The KLORANE Institut

The Klorane Institute

 

The plant world comes under threat every day. KLORANE Laboratories actively work to protect our plant heritage by virtue of their Corporate Foundation, the KLORANE Institute. The Institute has set itself 3 objectives:

 

  1. To preserve and protect endangered species (partnership with the National Botanical Conservatory of Brest)
  2. To educate primary school children about plants and how to respect them with the help of dispensing chemists
  3. To inform and support associations and institutions with a similar philosophy to that of the KLORANE Institute.

 

The example of Normania triphylla (Lowe) Lowe

 

All plant species play an essential part in the great balance of nature. The fate of Normania triphylla (Lowe) Lowe is a good illustration of this. This plant, endemic to the island of Madeira, was believed to have disappeared more than 100 years ago when a botanist, Father Nobrega, spotted a few isolated plants on this very island. Aware of the rarity of this magnificent plant, the botanist took a few seeds to Funchal and to the National Botanical Conservatory of Brest (CBNB). The CBNB team succeeded in growing some young plants. Successful rescue. In order to continue the work of Father Nobrega, the Klorane Institute established a partnership agreement with the National Botanical Conservatory of Brest on 22 May 2007 to re-establish this species in its natural habitat.

Without the support of the Klorane Institute, this plant would not exist today...

Normania triphylla


Today, the KLORANE Institute is enlarging its horizons ...

 

In Portugal, the Institute plants a tree each time a child is born. As a result, approximately 100,000 trees are replanted each year.
In Greece, following the devastating fires in the summer of 2007, the Institute replanted 10,000 olive trees.
In Italy, the Klorane Institute has worked with the national parks and nature reserves federation and primary schools to create the Vividaria project, aimed at raising the awareness of children about the importance of preserving the plant world. First of all in the classroom and then in a real-world situation, children learn how to plant different species of trees to promote biodiversity and counter greenhouse gas emissions. The Vividaria project received recognition from UNESCO's Italian National Commission for its significant contribution to the Decade of Education for Sustainable Development programme proclaimed by the United Nations and coordinated by UNESCO.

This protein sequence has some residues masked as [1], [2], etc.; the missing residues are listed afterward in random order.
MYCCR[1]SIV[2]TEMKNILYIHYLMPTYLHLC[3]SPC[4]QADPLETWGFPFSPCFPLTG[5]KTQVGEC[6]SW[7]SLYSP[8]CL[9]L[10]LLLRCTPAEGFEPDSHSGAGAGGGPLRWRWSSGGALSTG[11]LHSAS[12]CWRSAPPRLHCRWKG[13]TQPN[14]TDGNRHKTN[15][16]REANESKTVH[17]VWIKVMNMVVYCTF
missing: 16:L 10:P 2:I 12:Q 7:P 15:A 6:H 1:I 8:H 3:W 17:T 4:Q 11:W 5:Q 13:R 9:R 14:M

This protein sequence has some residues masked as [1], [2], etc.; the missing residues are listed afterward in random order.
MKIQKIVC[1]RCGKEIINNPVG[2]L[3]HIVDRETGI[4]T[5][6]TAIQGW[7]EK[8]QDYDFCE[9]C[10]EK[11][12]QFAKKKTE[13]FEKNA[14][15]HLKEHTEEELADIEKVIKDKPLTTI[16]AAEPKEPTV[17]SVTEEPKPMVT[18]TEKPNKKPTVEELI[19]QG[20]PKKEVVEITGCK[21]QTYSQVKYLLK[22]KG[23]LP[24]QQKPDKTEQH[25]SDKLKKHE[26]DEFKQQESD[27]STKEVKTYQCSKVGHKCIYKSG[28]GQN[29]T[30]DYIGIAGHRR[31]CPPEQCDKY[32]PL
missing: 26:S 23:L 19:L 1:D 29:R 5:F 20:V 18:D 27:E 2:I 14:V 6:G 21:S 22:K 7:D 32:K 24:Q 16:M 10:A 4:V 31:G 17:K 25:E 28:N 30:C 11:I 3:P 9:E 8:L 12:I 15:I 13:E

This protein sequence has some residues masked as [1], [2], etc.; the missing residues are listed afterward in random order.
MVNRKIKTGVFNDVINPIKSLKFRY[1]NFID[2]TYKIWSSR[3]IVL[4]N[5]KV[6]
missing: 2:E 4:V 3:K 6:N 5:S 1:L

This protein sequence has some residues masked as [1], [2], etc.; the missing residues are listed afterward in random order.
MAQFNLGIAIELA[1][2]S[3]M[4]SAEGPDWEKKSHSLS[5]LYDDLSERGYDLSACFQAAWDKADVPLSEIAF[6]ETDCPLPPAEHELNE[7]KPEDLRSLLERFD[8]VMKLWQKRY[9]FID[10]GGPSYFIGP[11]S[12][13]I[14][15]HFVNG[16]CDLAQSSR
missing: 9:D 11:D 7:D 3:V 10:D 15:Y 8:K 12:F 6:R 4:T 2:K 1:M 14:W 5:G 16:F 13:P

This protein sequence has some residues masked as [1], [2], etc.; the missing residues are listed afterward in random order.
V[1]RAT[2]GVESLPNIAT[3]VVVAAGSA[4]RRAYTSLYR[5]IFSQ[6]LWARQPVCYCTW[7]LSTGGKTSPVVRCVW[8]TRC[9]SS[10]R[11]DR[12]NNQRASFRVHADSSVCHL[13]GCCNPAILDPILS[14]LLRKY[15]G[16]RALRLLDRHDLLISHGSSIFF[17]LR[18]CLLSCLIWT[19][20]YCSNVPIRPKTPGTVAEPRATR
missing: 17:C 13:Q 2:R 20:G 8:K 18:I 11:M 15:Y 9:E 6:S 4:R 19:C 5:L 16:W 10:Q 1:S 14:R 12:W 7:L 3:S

VIVIDARIA

 

In Italy, the Klorane Institute has worked with the national parks and nature reserves federation and elementary schools to create the Vividaria project.

 

The aims of the VIVIDARIA project:

 

  1. Raise children's awareness of the importance of the plant world
  2. Increase our plant heritage to partially compensate for CO2 emissions
  3. Preserve it by respecting biodiversity when choosing species to be planted
 

 

The Vividaria project received recognition from UNESCO's Italian National Commission for its significant contribution to the Decade of Education for Sustainable Development programme (DESS 2005-2014) proclaimed by the United Nations (UN) and coordinated by UNESCO.

 

Vividaria – the power of plants and the power of children, united for an air we can breathe.

 

  To find out more

 

 

Invasive exotic plants. Working hand-in-hand to preserve our biodiversity! 

 

 

The aim of the "Invasive exotic plants: Working hand in hand to preserve our biodiversity!" project is to make schools and the general public aware of the negative impact of invasive exotic plants on biodiversity, and also on health.

 

 

The project is twofold:

 

 

In schools, it aims to increase children's awareness of the threat posed by invasive exotic plants by working with pharmacists and botanical Gardens & Conservatories, and to include children in concrete field actions set up.

 

 

Alongside this, a publicity drive for the general public started in the spring of 2010 through brochures available in pharmacies.

 

 

An invasive exotic plant is a species which originates from another continent but has been introduced to a new region to then thrive in this disturbed environment and proliferate.

 

Invasive exotic plants have been present in our soil for decades. Low awareness of this problem by the public has allowed them to spread.

 

Protecting the environment is everyone's duty and with just a small change we can safeguard the ecosystem.

 

 

  • Normania triphylla
  • Réintroduction de Normania triphylla à Madère
  • Réintroduction de Normania triphylla à Madère

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